A couple of weeks ago, I wrote a brief piece for Newsday about some of my favorite books of the year. Today it appears alongside 2004 selections from Laurie Muchnick, Scott McLemee, Peter Terzian, and others.
I mentioned Muriel Spark’s The Finishing School (a hilarious, plot-driven commentary on the creative writing culture and the publishing world’s feverish pursuit of young authors), James Hynes’ Kings of Infinite Space, Miljenko Jergovic’s Sarajevo Marlboro, Stephen Elliott’s Happy Baby, Marilynne Robinson’s Gilead, Lucy Ellmann’s Dot in the Universe, and Andrew Sean Greer’s The Confessions of Max Tivoli. I wanted to include A.L. Kennedy’s Paradise, but it doesn’t appear in the U.S. until the spring (although it’s been out in Britain for months). (And if you’re still looking for holiday gifts, one book I didn’t mention — Jonathan Ames‘ Wake Up, Sir! — was a big hit with the P.G. Wodehouse fans on my list.)
Finally, some random items:
- First published in late 1998, David Sedaris’ Holidays on Ice remains a favorite holiday gift. “The Santaland Diaries,” the centerpiece of the collection, aired on NPR this year as it has for the past twelve — with one distressing change: a passage detailing Sedaris’ flirtation with a male elf was cut from the audio recording. (Further details and clarification are available here. So much for the argument that censorship is dead.)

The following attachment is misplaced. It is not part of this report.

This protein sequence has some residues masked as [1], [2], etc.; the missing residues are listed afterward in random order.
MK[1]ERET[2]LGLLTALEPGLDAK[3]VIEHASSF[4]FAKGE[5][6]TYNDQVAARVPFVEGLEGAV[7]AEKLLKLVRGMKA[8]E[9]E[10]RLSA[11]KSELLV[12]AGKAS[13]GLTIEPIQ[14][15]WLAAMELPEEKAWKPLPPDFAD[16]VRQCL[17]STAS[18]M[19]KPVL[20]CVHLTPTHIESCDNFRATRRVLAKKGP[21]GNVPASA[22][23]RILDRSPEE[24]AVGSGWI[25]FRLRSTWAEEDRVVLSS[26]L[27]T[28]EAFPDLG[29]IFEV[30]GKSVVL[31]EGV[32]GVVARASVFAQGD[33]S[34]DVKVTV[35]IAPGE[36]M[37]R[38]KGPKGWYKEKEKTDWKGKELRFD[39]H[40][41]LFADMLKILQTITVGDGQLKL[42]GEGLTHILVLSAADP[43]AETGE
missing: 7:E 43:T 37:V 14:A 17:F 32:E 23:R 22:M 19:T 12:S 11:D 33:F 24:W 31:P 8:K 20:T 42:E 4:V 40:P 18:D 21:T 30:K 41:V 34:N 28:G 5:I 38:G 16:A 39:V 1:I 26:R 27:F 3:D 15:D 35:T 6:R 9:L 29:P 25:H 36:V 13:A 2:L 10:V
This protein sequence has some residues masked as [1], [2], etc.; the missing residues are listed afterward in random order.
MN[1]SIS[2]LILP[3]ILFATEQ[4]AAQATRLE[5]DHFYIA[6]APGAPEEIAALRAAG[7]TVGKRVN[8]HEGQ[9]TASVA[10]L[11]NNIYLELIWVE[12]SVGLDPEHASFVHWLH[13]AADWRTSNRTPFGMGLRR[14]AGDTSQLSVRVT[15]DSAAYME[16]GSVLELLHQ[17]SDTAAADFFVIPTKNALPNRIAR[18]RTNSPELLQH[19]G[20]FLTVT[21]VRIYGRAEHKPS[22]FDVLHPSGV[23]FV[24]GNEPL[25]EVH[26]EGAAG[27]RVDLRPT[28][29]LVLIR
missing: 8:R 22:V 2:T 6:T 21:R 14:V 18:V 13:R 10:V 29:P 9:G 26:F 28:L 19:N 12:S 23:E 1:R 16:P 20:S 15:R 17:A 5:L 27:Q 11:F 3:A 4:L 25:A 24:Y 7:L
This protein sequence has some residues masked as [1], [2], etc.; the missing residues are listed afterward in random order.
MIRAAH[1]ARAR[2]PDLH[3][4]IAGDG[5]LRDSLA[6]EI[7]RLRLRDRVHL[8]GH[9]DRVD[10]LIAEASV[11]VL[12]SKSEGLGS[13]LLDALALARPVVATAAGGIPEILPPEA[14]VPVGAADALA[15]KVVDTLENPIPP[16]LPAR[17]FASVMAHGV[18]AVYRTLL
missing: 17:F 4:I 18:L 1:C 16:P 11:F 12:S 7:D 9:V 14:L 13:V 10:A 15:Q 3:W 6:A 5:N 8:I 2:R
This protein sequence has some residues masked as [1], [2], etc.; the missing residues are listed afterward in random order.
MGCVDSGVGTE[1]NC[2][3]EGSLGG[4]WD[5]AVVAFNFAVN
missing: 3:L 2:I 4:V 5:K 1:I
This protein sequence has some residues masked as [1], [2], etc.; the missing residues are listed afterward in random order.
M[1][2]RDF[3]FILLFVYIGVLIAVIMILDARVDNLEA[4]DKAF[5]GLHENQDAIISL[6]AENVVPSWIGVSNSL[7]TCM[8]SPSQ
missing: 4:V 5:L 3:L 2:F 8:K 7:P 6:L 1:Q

- Quotes from Zadie Smith, J.M. Coetzee, and Jeanette Winterson appear in John Dugdale’s end-of-year round-up of odd literary passages, statements and exchanges.
- Gabriel Garcia Marquez agreed to carry messages between Cuban leader Fidel Castro and the U.S. government, “in exchange for some private accounts of the Cuban president’s life, including details of a conversation Castro had with Pope John Paul II during the pontiff’s visit to Cuba.” After Garcia Marquez fulfilled his part of the bargain, the Cuban leader waved him off, saying “Oh, I’ll tell you later. In any case, it’s not important the way you think.”
- Norman Mailer, longtime literary rocket scientist, has got the Iraq crisis all figured out (“Manliness is what is missing from the current conflict. . .”). And having discovered the writings of Men are From Mars author John Gray, he’s backpedalling from his prior stance on relations between the genders (“all women should be locked in cages”) and embracing a new theory: “‘People have been known to say that men and women come from different planets, and were landed here, and that to me is as reasonable a hypothesis as another.'”